WHO’s 3 by 5 Initiative Behind Schedule, Goal Can Still Be Met, Report Says
Although the objective of the World Health Organization's 3 by 5 Initiative -- treating three million people with antiretroviral drugs by 2005 -- is behind schedule, it is still possible, according to the first progress report for the initiative released on Saturday, the Boston Globe reports. The report -- released in advance of the XV International AIDS Conference in Bangkok, Thailand -- estimates that 440,000 people currently are receiving treatment under the program. Dr. Jim Kim, head of WHO's AIDS program, said that there are twice as many HIV-positive people currently receiving treatment as there were two years ago. However, the agency had hoped to have 500,000 HIV-positive people receiving treatment in that time, according to the Globe (Donnelly, Boston Globe, 7/11). Under current treatment availability, the three million-person target would not be reached until 2009, the Washington Post reports (Nakashima/Brown, Washington Post, 7/11). Officials said that the initiative's "slow progress" was due in part to the time needed to develop standard technical guidelines and training materials and certify health care workers, the New York Times reports (Altman, New York Times, 7/11). Another obstacle has been funding shortfalls, with a $62 million shortage in the $218 million needed to roll out the program, according to Agence France-Presse. WHO has estimated the total cost of the initiative at $5.5 billion, Agence France-Presse reports (Agence France-Presse, 7/10). In addition, WHO is facing a shortage of trained health care workers to administer drugs in developing countries, the Post reports. According to WHO, 15,000 health care workers in developing countries have been trained to provide antiretroviral treatment since 2001; the initiative calls for training 100,000 by 2005. According to the Wall Street Journal, Kim said he "couldn't care less" about prognosticators who say the program's goal is impossible, adding, "If we don't do something extraordinary in the next 18 months, we deserve to be slapped and told to go home" (Naik, Wall Street Journal, 7/12).
UNAIDS Executive Director Peter Piot said, "We have to be frank and admit that we have a long way to go" (New York Times, 7/11). U.N. and WHO officials say that some progress toward the initiative's goals has been made, including streamlining drug regimens and reducing prices, according to the Post. A year's supply of antiretroviral treatment in 1999 cost $10,000 per person, per year and patients were required to take more than 12 pills a day. Currently, combination drug regimens can be obtained for less than $200 per person, per year and are available in once- or twice-daily pills. In addition, programs in many countries are "on the verge" of enrolling large numbers of patients in the next few months, the Post reports (Washington Post, 7/11). U.N. Special Envoy for HIV/AIDS in Africa Stephen Lewis said that the target of three million patients treated by 2005 may not be met, according to Agence France-Presse. However, he added that the "momentum for treatment is overwhelming," saying, "I think it has been painfully slow but there is a sense of importance and urgency and determination to press forward" (Agence-France Presse, 7/10). Lewis added that "every country has enough in place" to begin expanding treatment into Africa, "If we can only break through the impasse of getting drugs into countries and getting work started, then I think we can reach this goal" (Boston Globe, 7/11).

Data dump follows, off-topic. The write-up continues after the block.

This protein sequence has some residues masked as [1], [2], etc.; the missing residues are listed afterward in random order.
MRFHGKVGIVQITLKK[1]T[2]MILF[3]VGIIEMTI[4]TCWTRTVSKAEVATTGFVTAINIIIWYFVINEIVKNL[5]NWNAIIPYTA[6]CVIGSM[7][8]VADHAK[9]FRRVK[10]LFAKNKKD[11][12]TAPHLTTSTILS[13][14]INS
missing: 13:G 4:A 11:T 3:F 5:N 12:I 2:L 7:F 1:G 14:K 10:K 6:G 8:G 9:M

Kaisernetwork.org on July 10 webcasted an interview with World Health Organization Assistant Director-General Jack Chow about progress in the 3 by 5 Initiative and the challenges the agency faces in providing access to antiretroviral drug treatment for people living with HIV in resource-poor settings. Kaisernetwork.org also webcasted the WHO conference session on the initiative. The webcasts and other coverage of the conference are available online at kaisernetwork.org/aids2004.